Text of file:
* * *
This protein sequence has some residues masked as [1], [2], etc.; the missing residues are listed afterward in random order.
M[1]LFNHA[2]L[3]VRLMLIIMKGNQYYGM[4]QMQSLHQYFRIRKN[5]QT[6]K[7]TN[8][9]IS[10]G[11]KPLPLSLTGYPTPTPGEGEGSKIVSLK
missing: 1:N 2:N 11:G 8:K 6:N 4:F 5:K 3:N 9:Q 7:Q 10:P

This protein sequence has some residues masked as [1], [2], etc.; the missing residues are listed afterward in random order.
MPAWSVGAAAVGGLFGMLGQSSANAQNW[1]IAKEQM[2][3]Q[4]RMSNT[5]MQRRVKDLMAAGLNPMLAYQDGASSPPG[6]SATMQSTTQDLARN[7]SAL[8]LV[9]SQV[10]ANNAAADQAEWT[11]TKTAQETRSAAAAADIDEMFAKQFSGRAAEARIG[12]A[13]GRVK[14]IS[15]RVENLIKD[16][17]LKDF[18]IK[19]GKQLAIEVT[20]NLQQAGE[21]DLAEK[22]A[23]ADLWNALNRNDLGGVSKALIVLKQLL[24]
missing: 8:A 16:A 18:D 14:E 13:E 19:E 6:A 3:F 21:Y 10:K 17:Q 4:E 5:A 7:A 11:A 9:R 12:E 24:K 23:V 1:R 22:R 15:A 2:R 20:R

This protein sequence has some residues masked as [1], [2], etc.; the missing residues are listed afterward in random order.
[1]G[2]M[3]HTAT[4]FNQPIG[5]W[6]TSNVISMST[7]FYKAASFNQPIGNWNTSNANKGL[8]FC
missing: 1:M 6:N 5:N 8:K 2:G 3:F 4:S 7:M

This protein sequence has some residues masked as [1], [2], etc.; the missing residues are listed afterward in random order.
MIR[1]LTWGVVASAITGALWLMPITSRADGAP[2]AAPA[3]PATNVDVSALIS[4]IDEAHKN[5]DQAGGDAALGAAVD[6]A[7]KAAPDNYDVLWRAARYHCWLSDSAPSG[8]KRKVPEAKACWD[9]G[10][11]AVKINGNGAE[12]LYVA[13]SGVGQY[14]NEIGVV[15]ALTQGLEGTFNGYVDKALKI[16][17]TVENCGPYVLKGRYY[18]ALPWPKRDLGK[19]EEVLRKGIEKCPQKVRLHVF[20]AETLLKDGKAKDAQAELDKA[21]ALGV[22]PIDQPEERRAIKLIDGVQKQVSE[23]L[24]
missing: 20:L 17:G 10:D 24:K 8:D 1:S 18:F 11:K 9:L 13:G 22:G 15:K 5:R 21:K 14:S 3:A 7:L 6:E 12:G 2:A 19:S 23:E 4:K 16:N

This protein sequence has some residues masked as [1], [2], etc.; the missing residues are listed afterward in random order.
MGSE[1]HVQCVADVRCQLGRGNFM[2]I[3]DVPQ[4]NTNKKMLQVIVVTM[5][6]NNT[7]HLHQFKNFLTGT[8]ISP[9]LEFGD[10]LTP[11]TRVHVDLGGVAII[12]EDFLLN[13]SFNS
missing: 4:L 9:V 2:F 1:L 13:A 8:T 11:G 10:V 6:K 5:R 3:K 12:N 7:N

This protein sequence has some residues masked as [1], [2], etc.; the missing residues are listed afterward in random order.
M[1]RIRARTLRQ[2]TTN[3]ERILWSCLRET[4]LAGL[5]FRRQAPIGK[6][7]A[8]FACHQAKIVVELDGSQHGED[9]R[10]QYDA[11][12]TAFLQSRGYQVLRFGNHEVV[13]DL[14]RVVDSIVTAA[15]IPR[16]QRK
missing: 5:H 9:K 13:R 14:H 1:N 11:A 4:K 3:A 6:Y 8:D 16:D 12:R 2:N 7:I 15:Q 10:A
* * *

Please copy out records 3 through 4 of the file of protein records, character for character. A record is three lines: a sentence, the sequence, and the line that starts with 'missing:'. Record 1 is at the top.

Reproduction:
This protein sequence has some residues masked as [1], [2], etc.; the missing residues are listed afterward in random order.
[1]G[2]M[3]HTAT[4]FNQPIG[5]W[6]TSNVISMST[7]FYKAASFNQPIGNWNTSNANKGL[8]FC
missing: 1:M 6:N 5:N 8:K 2:G 3:F 4:S 7:M

This protein sequence has some residues masked as [1], [2], etc.; the missing residues are listed afterward in random order.
MIR[1]LTWGVVASAITGALWLMPITSRADGAP[2]AAPA[3]PATNVDVSALIS[4]IDEAHKN[5]DQAGGDAALGAAVD[6]A[7]KAAPDNYDVLWRAARYHCWLSDSAPSG[8]KRKVPEAKACWD[9]G[10][11]AVKINGNGAE[12]LYVA[13]SGVGQY[14]NEIGVV[15]ALTQGLEGTFNGYVDKALKI[16][17]TVENCGPYVLKGRYY[18]ALPWPKRDLGK[19]EEVLRKGIEKCPQKVRLHVF[20]AETLLKDGKAKDAQAELDKA[21]ALGV[22]PIDQPEERRAIKLIDGVQKQVSE[23]L[24]
missing: 20:L 17:G 10:D 24:K 8:D 1:S 18:F 11:K 9:L 13:G 22:G 15:K 5:R 21:K 14:S 3:A 7:L 6:E 12:G 2:A 19:S 23:E 4:K 16:N